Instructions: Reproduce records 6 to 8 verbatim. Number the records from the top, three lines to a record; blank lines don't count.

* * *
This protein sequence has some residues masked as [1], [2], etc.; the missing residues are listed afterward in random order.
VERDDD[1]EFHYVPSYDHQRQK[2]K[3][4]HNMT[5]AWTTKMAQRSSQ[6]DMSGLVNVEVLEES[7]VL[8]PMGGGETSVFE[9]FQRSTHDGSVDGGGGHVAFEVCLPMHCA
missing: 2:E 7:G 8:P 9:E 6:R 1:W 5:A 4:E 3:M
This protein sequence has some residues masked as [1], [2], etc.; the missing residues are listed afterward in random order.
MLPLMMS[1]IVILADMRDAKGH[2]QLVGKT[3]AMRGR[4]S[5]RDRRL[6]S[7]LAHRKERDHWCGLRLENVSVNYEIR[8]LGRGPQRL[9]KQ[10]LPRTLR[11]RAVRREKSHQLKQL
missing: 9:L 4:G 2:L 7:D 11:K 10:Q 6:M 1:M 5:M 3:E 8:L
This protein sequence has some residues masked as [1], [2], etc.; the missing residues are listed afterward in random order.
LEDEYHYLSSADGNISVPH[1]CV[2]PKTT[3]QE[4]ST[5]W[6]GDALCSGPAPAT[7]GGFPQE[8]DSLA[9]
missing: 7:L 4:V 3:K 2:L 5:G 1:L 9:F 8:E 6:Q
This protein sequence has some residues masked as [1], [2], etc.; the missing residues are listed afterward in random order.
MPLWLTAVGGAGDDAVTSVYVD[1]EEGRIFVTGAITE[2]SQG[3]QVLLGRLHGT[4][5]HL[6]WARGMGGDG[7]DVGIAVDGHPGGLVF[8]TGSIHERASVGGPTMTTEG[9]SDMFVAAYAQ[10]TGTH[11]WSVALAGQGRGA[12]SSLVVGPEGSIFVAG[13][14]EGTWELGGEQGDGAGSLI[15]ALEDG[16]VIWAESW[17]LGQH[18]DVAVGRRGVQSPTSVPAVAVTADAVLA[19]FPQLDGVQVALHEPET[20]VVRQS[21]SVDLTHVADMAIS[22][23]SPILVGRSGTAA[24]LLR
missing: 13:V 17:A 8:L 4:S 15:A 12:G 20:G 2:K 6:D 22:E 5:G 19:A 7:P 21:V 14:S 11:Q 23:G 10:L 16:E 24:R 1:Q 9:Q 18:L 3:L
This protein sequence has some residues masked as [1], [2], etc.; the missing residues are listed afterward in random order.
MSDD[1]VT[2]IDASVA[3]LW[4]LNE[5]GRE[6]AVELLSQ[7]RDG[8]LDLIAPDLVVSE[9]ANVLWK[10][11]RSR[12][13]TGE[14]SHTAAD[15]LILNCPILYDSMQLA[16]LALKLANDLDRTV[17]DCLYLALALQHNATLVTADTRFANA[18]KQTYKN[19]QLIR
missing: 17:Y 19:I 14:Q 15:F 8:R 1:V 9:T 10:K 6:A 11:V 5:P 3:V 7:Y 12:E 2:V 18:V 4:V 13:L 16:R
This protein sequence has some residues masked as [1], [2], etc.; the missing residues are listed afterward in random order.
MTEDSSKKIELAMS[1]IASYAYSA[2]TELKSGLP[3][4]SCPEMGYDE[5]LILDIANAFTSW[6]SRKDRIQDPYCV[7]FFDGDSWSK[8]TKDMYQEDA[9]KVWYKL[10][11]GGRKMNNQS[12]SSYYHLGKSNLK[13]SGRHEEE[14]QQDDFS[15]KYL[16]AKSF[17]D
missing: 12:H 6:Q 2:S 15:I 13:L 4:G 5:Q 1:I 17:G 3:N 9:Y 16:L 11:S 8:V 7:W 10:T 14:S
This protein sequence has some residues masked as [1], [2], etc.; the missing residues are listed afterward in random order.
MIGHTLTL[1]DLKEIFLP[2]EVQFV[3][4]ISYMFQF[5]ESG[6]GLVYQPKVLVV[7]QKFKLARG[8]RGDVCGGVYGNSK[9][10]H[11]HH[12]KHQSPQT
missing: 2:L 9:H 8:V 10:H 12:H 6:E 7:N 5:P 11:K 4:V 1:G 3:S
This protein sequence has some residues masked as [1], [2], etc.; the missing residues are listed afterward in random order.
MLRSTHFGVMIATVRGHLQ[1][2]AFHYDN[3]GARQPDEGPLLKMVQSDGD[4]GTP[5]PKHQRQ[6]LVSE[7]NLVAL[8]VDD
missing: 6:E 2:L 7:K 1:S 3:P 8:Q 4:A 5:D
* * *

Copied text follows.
This protein sequence has some residues masked as [1], [2], etc.; the missing residues are listed afterward in random order.
MTEDSSKKIELAMS[1]IASYAYSA[2]TELKSGLP[3][4]SCPEMGYDE[5]LILDIANAFTSW[6]SRKDRIQDPYCV[7]FFDGDSWSK[8]TKDMYQEDA[9]KVWYKL[10][11]GGRKMNNQS[12]SSYYHLGKSNLK[13]SGRHEEE[14]QQDDFS[15]KYL[16]AKSF[17]D
missing: 12:H 6:Q 2:S 15:I 13:L 4:G 5:Q 1:I 17:G 3:N 9:Y 16:L 11:S 8:V 7:W 10:T 14:S
This protein sequence has some residues masked as [1], [2], etc.; the missing residues are listed afterward in random order.
MIGHTLTL[1]DLKEIFLP[2]EVQFV[3][4]ISYMFQF[5]ESG[6]GLVYQPKVLVV[7]QKFKLARG[8]RGDVCGGVYGNSK[9][10]H[11]HH[12]KHQSPQT
missing: 2:L 9:H 8:V 10:H 12:H 6:E 7:N 5:P 11:K 4:V 1:G 3:S
This protein sequence has some residues masked as [1], [2], etc.; the missing residues are listed afterward in random order.
MLRSTHFGVMIATVRGHLQ[1][2]AFHYDN[3]GARQPDEGPLLKMVQSDGD[4]GTP[5]PKHQRQ[6]LVSE[7]NLVAL[8]VDD
missing: 6:E 2:L 7:K 1:S 3:P 8:Q 4:A 5:D